“I’ve just woken up, so I might be a bit slow,” apologises Laurent ‘Branco’ Brancowitz. But acting as a representative for his French indie group Phoenix, it soon becomes apparent that the rustiness can only be blamed on the stop-and-go Skype connection as we delve into the band’s upcoming fifth album Bankrupt! as well as the flesh and blood of France’s most surprising success story of the last decade.
“New York is dry and cold, but it’s nice”, says Branco in his thick French accent. For someone like me, raised on British pastures, it’s an accent impossible to ignore – simultaneously the butt of every post-WWII comic’s joke and object of affection for women and men alike. But at this moment, his accent isn’t something appreciated on a superficial level, but gives insight into what’s changed and what’s stayed the same since they released their last, hugely successful album, Wolfgang Amadeus Phoenix. “Nothing changed really, it’s a bit sad,” Branco reflects. “When it’s just the four of us it’s the same old thing, you know, and that’s what we like about it.”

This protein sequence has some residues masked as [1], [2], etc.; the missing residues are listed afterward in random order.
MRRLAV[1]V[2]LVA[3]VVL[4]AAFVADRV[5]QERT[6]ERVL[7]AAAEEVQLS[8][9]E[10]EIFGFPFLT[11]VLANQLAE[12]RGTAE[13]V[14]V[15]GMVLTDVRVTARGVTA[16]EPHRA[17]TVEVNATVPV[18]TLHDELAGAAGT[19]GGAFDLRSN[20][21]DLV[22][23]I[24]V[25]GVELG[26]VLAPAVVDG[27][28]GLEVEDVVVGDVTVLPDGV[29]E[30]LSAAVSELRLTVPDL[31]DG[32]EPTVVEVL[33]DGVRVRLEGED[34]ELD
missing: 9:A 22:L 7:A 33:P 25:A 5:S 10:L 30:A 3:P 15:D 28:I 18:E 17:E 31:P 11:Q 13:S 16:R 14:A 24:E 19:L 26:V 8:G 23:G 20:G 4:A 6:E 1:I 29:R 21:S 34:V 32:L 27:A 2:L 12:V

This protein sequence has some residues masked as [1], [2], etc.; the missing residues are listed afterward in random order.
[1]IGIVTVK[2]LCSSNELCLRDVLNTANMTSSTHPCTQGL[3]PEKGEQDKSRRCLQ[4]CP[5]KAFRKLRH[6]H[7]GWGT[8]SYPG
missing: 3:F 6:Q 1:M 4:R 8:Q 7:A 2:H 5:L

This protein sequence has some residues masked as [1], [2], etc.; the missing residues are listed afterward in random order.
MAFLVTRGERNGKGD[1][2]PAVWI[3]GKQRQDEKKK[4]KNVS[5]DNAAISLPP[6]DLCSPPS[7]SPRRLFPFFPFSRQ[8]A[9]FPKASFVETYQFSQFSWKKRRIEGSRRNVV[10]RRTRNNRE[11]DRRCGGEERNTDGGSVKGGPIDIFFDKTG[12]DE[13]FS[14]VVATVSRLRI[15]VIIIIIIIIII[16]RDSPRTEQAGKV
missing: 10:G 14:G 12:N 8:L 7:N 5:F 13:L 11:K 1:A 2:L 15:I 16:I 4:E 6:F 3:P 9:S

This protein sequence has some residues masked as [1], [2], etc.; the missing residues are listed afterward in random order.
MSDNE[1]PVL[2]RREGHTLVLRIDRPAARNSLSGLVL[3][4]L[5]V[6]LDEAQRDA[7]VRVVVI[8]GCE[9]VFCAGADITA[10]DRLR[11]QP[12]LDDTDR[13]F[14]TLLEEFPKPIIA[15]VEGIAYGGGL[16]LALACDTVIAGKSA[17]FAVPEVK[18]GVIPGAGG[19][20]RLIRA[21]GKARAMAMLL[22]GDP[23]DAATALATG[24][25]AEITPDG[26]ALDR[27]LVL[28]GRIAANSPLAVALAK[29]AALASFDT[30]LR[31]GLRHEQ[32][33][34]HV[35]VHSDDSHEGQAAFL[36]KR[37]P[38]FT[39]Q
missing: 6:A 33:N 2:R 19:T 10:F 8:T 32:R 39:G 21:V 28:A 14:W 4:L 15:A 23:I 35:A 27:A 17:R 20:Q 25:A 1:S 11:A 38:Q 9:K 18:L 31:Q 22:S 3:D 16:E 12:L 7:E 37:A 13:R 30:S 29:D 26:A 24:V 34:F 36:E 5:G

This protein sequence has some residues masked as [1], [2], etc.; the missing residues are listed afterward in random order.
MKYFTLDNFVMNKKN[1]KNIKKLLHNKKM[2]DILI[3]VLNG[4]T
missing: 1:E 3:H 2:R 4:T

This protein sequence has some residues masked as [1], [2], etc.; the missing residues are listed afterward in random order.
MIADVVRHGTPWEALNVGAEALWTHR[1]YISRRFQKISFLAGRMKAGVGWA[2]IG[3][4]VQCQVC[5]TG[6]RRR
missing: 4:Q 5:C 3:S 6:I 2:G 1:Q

The fabric of the band hasn’t change since finding international success with Wolfgang Amadeus Phoenix – a record that spawned indie dance floor anthems like ‘1901’ and ‘Lisztomania’ – much to the joy of their seasoned fans. But nor did the band stagnate, instead using the worldwide success that bagged them a Grammy to ‘experiment’ – a word often met with both excitement and dismay. “This time, we knew that we’d have more possibilities to do crazy things, you know? We know that we can find things and that people will give us at least one chance; the pressure wasn’t a negative thing. This kind of pressure was a positive thing for us.”
Added pressure wasn’t the only thing that changed, but something that was more directly related to the band also became more apparent and important too. Spending their youths listening to British and American music and seeing French music and art as something inferior, they suddenly began to appreciate the art of their mother country for the first time while miles away from their home, in the very city that this interview took place. “I mean, I don’t know what exactly happened but we were in New York and suddenly this melancholy came over me and I watched all of Rohmer['s work] – I couldn’t stop. It was like falling in love with something we knew so well. I think it was related to the fact that we were living in China Town, something so different – and it was a bizarre loneliness.”